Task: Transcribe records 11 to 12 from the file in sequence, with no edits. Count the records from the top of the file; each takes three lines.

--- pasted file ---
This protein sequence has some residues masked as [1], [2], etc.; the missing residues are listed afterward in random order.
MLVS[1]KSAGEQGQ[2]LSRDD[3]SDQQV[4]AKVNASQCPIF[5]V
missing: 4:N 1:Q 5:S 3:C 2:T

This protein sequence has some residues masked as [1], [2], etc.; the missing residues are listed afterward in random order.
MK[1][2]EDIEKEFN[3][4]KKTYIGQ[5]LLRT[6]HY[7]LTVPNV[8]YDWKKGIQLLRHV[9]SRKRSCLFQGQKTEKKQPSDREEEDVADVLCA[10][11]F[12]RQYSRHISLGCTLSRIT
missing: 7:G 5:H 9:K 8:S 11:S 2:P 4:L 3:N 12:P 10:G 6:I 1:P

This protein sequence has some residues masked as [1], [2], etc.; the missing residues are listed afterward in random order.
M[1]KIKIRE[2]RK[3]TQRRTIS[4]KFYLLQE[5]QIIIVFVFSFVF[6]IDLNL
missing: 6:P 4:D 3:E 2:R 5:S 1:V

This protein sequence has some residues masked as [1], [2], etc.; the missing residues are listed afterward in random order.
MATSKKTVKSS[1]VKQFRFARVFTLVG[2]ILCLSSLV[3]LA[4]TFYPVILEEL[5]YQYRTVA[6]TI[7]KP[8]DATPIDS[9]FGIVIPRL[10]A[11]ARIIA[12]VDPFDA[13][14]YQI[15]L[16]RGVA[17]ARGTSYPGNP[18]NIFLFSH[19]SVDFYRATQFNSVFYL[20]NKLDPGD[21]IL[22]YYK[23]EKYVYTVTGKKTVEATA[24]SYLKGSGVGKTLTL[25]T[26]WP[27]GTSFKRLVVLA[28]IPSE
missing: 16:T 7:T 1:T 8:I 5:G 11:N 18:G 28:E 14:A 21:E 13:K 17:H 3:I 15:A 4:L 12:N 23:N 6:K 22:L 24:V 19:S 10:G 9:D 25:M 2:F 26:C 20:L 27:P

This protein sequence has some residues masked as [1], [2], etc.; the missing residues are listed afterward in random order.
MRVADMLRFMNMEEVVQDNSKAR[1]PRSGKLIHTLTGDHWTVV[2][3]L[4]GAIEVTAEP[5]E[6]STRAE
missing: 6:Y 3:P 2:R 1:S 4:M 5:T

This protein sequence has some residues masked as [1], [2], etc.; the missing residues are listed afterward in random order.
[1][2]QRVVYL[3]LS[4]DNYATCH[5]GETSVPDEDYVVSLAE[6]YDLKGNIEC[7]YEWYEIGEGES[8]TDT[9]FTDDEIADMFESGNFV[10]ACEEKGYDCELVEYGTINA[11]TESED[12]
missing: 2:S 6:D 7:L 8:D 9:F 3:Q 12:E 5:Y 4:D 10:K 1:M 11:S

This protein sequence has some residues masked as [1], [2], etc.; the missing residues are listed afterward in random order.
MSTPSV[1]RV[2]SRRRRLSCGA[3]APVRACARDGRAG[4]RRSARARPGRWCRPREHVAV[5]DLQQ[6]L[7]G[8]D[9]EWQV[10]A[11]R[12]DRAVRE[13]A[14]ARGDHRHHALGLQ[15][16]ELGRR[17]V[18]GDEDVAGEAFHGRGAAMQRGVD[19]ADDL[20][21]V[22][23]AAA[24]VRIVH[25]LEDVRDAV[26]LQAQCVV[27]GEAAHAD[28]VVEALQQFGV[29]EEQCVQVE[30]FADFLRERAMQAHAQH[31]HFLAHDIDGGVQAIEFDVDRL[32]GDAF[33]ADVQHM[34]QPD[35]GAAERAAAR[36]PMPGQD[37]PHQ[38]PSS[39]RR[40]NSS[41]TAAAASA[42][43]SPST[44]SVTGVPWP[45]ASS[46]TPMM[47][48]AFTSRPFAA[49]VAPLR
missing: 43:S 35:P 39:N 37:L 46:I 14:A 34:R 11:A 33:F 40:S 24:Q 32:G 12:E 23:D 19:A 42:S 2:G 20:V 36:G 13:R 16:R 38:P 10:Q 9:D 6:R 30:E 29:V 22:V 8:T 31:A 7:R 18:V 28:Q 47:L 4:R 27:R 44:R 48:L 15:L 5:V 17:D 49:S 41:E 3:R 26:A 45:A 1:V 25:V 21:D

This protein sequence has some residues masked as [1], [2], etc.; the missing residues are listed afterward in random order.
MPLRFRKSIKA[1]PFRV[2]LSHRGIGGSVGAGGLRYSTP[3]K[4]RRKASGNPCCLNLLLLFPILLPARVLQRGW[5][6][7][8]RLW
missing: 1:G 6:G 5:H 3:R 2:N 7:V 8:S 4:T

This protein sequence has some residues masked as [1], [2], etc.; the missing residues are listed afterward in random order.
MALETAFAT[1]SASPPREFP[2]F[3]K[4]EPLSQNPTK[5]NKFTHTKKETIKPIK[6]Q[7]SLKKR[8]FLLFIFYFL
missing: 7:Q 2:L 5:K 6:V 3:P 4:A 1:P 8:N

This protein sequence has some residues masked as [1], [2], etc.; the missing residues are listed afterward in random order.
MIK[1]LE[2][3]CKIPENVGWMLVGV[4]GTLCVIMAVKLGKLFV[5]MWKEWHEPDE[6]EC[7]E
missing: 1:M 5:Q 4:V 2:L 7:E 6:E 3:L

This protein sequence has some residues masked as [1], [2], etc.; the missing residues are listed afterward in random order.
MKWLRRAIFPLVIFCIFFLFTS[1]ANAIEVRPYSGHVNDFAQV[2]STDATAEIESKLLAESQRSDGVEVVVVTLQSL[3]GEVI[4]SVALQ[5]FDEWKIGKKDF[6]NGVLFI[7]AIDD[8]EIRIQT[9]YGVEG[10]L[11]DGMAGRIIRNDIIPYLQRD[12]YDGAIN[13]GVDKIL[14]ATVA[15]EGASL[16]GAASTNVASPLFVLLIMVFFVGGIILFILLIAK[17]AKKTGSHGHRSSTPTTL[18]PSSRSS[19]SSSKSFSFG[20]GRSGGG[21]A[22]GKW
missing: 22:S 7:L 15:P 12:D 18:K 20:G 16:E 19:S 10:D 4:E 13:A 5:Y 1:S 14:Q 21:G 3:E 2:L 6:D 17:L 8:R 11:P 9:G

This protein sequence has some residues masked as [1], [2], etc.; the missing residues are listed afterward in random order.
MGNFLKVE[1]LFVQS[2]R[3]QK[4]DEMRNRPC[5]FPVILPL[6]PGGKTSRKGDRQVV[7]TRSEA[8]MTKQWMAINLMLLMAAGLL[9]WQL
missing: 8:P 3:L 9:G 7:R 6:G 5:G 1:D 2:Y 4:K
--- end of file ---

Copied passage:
This protein sequence has some residues masked as [1], [2], etc.; the missing residues are listed afterward in random order.
MKWLRRAIFPLVIFCIFFLFTS[1]ANAIEVRPYSGHVNDFAQV[2]STDATAEIESKLLAESQRSDGVEVVVVTLQSL[3]GEVI[4]SVALQ[5]FDEWKIGKKDF[6]NGVLFI[7]AIDD[8]EIRIQT[9]YGVEG[10]L[11]DGMAGRIIRNDIIPYLQRD[12]YDGAIN[13]GVDKIL[14]ATVA[15]EGASL[16]GAASTNVASPLFVLLIMVFFVGGIILFILLIAK[17]AKKTGSHGHRSSTPTTL[18]PSSRSS[19]SSSKSFSFG[20]GRSGGG[21]A[22]GKW
missing: 22:S 7:L 15:P 12:D 18:K 20:G 16:E 19:S 10:D 4:E 13:A 5:Y 1:S 14:Q 21:G 3:E 2:L 6:D 17:L 8:R 11:P 9:G

This protein sequence has some residues masked as [1], [2], etc.; the missing residues are listed afterward in random order.
MGNFLKVE[1]LFVQS[2]R[3]QK[4]DEMRNRPC[5]FPVILPL[6]PGGKTSRKGDRQVV[7]TRSEA[8]MTKQWMAINLMLLMAAGLL[9]WQL
missing: 8:P 3:L 9:G 7:R 6:G 5:G 1:D 2:Y 4:K